Putting the schema for cowboy food together with the schema for casseroles allows for a wide spectrum of things that might count as a cowboy casserole, and actual recipes seem to come from all over this spectrum. Three examples here, starting with the one from Pinterest.

Crock Pot Cowboy Casserole. #1 above. From the Chasing Saturdays website (“sharing food, family, & farm life”) on 12/11/16:

Crock Pot Cowboy Casserole is a hearty meal and combines all of our favorite ingredients into one dish. I knew this snowy weekend would be a perfect time to create a Crock Pot meal the whole family would love.

Ingredients: 1 onion, chopped; 1 clove garlic, minced; 2 pounds ground pork [pork sausage]; 6 medium potatoes, cut into small cubes; 1 can red kidney beans, drained and rinsed; 1 can diced tomatoes w. green chilis (or homemade stewed tomatoes); ¼ cup water; salt and pepper to taste; 4 oz shredded cheddar cheese

Crock pot instructions:
1. Chop onion and mince garlic.
2. Brown sausage, add salt and pepper to taste, and drain
3. Layer potatoes on bottom of 6 quart crock pot, add chopped onion and garlic
4. Add sausage, beans, and tomatoes
5. Pour water in crock
6. Cover and cook on low for 7-8 hours
7. Sprinkle shredded cheese in last 15 minutes, cover crock, and serve after cheese [is] melted

Taste of Home Cowboy Casserole. From the Taste of Home site:


Ingredients: 1/2 pound lean ground beef (90% lean); 1 can (8-3/4 ounces) whole kernel corn, drained; 2/3 cup condensed cream of chicken soup, undiluted; 1/2 cup shredded cheddar cheese, divided; 1/3 cup 2% milk; 2 tablespoons sour cream; 3/4 teaspoon onion powder; 1/4 teaspoon pepper; 2 cups frozen Tater Tots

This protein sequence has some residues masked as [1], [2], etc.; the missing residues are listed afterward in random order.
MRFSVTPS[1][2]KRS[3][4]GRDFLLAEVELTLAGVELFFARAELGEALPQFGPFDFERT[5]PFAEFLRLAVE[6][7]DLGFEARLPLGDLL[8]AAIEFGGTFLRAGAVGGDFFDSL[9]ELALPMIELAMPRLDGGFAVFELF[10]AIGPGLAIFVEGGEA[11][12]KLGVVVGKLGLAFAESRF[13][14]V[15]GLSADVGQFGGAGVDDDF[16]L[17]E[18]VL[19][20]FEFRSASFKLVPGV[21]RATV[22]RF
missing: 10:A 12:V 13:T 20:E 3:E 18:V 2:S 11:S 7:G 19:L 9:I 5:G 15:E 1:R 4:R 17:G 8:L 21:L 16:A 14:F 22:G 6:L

Preheat oven to 375°. In a large skillet, cook beef over medium heat until no longer pink. Stir in the corn, soup, 1/4 cup cheese, milk, sour cream, onion powder and pepper.
Place 1 cup Tater Tots in a greased 3-cup baking dish. Layer with beef mixture and remaining Tater Tots; sprinkle with remaining cheese. Bake, uncovered, 20-25 minutes or until bubbly.

Allrecipes Cowboy Casserole. From the Allrecipes site:


This combination of hamburger, beans, and bacon over biscuits will bring out the cowboy in anyone. It has become a family favorite. It is so easy to make, and we love to make it when we’re camping.

Ingredients: 1/2 pound bacon; 1 pound ground beef; 1 small onion, chopped; white onion, large; 2 (15 ounce) cans baked beans with pork; 1/3 cup barbeque sauce; 1 (7.5 ounce) package refrigerated biscuit dough

Cook bacon in a large skillet or Dutch oven over medium heat until evenly browned. Drain, and cut into bite size pieces. Set aside. Add hamburger and onion to the skillet, and cook until no longer pink, and the onion is tender. Drain.
Stir bacon, baked beans and barbeque sauce into the ground beef, and bring to a boil. Reduce heat to medium low, and place biscuits in a single layer over the top of the mixture. Cover, and simmer for about 10 minutes, or until the biscuits are done. Place two biscuits on each plate, and spoon beans over.

It’s unclear to me how the family manages to bring refrigerated biscuit dough on their camping trips.